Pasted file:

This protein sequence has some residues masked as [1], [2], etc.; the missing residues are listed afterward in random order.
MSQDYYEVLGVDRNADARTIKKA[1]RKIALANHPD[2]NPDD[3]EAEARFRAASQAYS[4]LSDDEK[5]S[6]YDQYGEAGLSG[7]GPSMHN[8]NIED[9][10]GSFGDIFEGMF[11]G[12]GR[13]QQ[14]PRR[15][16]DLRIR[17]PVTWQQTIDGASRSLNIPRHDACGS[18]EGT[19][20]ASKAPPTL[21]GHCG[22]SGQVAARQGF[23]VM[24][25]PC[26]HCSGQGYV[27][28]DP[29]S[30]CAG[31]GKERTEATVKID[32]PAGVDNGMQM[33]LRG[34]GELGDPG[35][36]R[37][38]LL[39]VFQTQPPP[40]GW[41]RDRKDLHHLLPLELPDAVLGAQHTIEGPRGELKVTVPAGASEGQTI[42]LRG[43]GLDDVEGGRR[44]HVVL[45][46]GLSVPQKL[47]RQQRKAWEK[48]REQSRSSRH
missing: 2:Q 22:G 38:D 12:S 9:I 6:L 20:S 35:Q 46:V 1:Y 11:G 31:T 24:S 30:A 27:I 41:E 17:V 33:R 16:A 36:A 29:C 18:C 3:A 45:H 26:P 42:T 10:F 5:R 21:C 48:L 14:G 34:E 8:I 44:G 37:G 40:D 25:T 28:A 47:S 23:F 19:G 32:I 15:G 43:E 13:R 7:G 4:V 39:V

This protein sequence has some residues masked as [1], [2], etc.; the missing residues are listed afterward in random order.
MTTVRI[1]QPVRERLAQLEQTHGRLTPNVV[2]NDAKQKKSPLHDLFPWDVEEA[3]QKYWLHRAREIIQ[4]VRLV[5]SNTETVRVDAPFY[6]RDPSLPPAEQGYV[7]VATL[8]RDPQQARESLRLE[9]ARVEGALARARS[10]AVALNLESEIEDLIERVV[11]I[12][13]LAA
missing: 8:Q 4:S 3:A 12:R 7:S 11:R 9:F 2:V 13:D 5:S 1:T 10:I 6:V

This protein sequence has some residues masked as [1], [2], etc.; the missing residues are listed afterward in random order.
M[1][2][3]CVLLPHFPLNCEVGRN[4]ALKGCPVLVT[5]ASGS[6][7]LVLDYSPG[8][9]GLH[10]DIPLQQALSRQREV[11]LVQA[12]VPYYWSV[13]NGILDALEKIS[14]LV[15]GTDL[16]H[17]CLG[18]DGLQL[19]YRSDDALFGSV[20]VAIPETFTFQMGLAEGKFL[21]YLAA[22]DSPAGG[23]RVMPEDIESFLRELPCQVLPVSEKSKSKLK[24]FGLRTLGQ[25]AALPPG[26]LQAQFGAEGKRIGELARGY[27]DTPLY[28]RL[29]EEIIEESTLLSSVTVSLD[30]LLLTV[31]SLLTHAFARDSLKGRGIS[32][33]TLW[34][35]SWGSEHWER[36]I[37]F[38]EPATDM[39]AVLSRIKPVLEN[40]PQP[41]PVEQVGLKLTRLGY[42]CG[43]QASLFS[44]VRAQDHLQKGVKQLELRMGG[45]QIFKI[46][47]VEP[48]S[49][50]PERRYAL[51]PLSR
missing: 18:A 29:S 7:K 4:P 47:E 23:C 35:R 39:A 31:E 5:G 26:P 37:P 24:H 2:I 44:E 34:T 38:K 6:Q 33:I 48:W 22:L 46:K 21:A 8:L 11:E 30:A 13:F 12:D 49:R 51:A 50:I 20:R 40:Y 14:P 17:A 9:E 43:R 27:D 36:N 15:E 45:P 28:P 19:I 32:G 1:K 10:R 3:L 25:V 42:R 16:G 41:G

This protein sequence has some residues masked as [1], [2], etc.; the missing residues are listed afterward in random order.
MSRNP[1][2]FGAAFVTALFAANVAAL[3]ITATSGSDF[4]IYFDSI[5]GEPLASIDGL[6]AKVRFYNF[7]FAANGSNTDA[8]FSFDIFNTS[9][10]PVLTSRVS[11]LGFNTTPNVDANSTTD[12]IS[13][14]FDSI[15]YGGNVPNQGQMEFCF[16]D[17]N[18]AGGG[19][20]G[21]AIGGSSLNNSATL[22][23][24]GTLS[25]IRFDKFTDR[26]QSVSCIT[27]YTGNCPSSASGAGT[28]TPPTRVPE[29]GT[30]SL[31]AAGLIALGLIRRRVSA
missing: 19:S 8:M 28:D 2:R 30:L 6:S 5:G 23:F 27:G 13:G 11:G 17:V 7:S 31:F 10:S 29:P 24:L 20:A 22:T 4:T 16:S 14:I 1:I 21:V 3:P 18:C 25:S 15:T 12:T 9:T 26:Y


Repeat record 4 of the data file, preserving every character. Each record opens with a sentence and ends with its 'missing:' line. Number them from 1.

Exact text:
This protein sequence has some residues masked as [1], [2], etc.; the missing residues are listed afterward in random order.
MSRNP[1][2]FGAAFVTALFAANVAAL[3]ITATSGSDF[4]IYFDSI[5]GEPLASIDGL[6]AKVRFYNF[7]FAANGSNTDA[8]FSFDIFNTS[9][10]PVLTSRVS[11]LGFNTTPNVDANSTTD[12]IS[13][14]FDSI[15]YGGNVPNQGQMEFCF[16]D[17]N[18]AGGG[19][20]G[21]AIGGSSLNNSATL[22][23][24]GTLS[25]IRFDKFTDR[26]QSVSCIT[27]YTGNCPSSASGAGT[28]TPPTRVPE[29]GT[30]SL[31]AAGLIALGLIRRRVSA
missing: 19:S 8:M 28:D 2:R 30:L 6:S 5:G 23:F 27:G 13:G 11:G 17:V 7:S 31:F 10:S 29:P 24:L 20:A 22:T 4:T 16:S 14:I 1:I 21:V 3:P 18:C 25:S 15:T 12:T 9:T 26:Y